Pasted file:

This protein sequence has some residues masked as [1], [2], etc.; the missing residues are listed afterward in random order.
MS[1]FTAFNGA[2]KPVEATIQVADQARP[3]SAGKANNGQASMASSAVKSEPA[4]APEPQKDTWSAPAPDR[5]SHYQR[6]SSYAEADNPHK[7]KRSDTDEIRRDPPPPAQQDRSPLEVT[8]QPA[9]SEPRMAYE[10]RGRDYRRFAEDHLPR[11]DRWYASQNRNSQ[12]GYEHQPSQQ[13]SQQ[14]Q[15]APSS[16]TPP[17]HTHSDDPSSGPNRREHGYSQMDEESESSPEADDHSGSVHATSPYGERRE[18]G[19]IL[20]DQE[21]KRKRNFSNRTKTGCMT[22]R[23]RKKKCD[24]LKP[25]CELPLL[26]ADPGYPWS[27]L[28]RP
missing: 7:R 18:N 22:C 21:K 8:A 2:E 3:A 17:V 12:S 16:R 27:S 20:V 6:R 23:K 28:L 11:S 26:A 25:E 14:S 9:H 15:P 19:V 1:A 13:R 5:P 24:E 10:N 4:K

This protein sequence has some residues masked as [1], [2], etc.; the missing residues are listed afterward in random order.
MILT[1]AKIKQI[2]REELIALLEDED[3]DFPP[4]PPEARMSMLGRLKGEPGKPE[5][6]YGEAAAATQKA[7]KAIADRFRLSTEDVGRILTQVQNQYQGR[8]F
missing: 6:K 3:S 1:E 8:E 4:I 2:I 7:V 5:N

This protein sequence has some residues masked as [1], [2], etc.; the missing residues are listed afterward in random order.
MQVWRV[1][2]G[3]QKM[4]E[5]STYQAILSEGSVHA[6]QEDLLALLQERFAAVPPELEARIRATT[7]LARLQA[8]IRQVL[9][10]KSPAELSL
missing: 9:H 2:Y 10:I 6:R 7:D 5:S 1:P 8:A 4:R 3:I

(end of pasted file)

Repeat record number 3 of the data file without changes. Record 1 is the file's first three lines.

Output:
This protein sequence has some residues masked as [1], [2], etc.; the missing residues are listed afterward in random order.
MQVWRV[1][2]G[3]QKM[4]E[5]STYQAILSEGSVHA[6]QEDLLALLQERFAAVPPELEARIRATT[7]LARLQA[8]IRQVL[9][10]KSPAELSL
missing: 9:H 2:Y 10:I 6:R 7:D 5:S 1:P 8:A 4:R 3:I